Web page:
Who's hymns are included in Sri Guru Granth Sahib?
The scripture contains compositions of 6 Sikh Gurus (the first five Gurus and the ninth Guru), seventeen saints/Bhagats (Kabir, Farid, Namdev, Ravidas, Beni, Trilochan, Jaidev, Sundar, Parmanand, Sadna, Ramanand, Dhanna, Pipa, Sain, Soorday, Bhikhan, Mardana); poets Balwand & Sata and eleven Bhattas or poets of the Sikh Gurus (Mathra, Jalap, Harbans, Talya, Salya, Bhal, Kulh Sahar, Nal, Kirat, Gayand, Sadrang).
Guru Granth Sahib contains 5894 hymns. 974 hymns are written by the first Guru, 62 by the second Guru, 907 by the third, 679 by the fourth, 2218 by the fifth, and 115 by the ninth Guru. 541 hymns are by sait/Bhagat Kabir. The remaining 381 hymns are by others saints/Bhagats and poets listed above.
Composition (internal structure) of Sri Guru Granth Sahib?
The scripture in its customary form has 1430 pages. The allocation of pages is like this: 1. Japji 1-8. 2. Musical hymns 8-1351. 3. Salok Sahskriti 1352-1359. 4. Gatha 1359-1361. 5. Funhe l36l-1362. 6. Chaubole 1363-1364. 7. Saloks of Kabir and Farid 1364-1384. 8. Swa-ee-ay (poetry of parise) of the Gurus by the Bhattas 1384-1408. 9. Saloks of the Gurus 1409-1428. 10. Rag Mala, the index of musical measures 1429-1430.
Most of the hymns in Sri Guru granth Sahib are classified according to musical forms called Rags. Under each Rag, the hymns are further arranged in the following order :1. Chaupadas, hymns of four verses. 2. Ashtapadas, hymns of eight verses. 3. Long poems. 4. Chhants, Verses of six lines. 5. Short poems. 6. Vars, consisting of two or more Saloks and a Pauri. 7. Poems of Bhagats in the same order.
The hymns are further classified according to the musical clef (Ghar) in which each is to be sung. Although according to the index of Rags in Ragmala, the total number of Rags and Raginis is 84, but only 31 have been used in Sri Guru Granth Sahib. So the Granth is arranged firstly according to the Rag, secondly, according to the nature or meter of the poem, thirdly by authorship, and fourthly the clef.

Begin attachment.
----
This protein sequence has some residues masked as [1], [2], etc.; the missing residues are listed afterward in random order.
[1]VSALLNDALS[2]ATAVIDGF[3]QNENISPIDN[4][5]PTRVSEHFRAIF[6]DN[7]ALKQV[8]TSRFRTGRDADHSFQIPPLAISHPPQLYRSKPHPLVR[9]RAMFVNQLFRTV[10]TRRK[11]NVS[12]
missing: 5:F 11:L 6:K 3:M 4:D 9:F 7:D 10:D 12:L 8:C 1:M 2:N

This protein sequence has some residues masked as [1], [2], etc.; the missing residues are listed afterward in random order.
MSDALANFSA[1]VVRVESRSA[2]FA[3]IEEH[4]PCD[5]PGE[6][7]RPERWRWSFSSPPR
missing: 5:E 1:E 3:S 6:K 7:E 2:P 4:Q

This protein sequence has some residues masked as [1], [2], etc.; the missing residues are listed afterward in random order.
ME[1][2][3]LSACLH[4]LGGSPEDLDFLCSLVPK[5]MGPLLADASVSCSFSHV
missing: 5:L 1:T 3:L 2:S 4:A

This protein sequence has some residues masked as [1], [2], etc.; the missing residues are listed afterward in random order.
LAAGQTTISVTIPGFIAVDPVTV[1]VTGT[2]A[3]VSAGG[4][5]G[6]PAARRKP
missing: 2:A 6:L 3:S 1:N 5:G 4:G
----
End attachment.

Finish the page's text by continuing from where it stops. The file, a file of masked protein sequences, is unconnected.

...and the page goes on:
What kind of philosophy do the hymns in Sri Guru Granth Sahib reveal?
Sri Guru Granth Sahib is a treasure of divine knowledge, mysticism and a guide to a spiritual living for anyone who ventures to find instruction from it and live by it. The hymns help us with unwavering belief in God. A description of God is given in the very opening sentence of Guru Granth Sahib, which is called Mool-Mantar (basic creed). and is a Preamble of the first section called Japji: There is One God, He is the Eternal Truth, the Creator, Without Fear, Hate or Enmity, All-Pervading & Everlasting Divine Spirit, Self-Existent, and He is realized by Guru's Grace.
We are guided to live a family life and make a truthful living and share the earning with the less fortunate.
Lord's praise and meditation upon God's name is emphasized as a way to spirituality. According to the hymns 'spirituality' means love for God and his creation, humility/sweetness, empathy/compassion for others, a feeling of brotherhood with all mankind, contentment, forgiveness, devotion to selfless service of others, sharing resources with those in need, truthful & honest living, to be thankful of Gods gifts (that will count many if we attempt), doing one's best, staying on the right spiritual path and leaving the result to Him and accepting of His will.
Hymns tell us that following human attributes take us away from the path of spirituality: Anger, arrogance, self-righteousness, hate/animosity, bigotry, apathy/unconcern for others, being punitive, greed, attachment with worldly goods or beings, lust and falsehood/corruption.
Hymns give us a direction not to treat women as inferior and to shed barriers that divide human race, such as racism & cast system.